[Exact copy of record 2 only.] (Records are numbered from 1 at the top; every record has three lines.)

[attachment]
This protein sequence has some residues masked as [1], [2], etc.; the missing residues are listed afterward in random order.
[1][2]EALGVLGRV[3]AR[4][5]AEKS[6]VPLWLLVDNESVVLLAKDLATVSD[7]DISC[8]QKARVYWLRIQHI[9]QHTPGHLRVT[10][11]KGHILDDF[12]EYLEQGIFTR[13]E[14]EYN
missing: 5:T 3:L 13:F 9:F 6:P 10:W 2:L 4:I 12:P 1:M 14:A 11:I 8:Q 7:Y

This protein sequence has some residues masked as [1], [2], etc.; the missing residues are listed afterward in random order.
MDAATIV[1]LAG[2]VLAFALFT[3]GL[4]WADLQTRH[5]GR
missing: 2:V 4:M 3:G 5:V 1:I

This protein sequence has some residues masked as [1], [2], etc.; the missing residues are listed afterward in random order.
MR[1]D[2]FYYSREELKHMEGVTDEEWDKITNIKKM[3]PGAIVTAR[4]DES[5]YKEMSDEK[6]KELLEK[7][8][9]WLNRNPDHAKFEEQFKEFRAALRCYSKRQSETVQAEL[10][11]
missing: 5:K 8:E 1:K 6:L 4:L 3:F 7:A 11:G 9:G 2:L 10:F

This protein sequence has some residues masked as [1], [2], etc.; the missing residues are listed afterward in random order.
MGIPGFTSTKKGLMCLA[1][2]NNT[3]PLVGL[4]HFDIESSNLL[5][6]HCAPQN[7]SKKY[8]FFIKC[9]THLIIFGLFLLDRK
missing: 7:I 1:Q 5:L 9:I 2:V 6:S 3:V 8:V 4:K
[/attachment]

This protein sequence has some residues masked as [1], [2], etc.; the missing residues are listed afterward in random order.
MDAATIV[1]LAG[2]VLAFALFT[3]GL[4]WADLQTRH[5]GR
missing: 2:V 4:M 3:G 5:V 1:I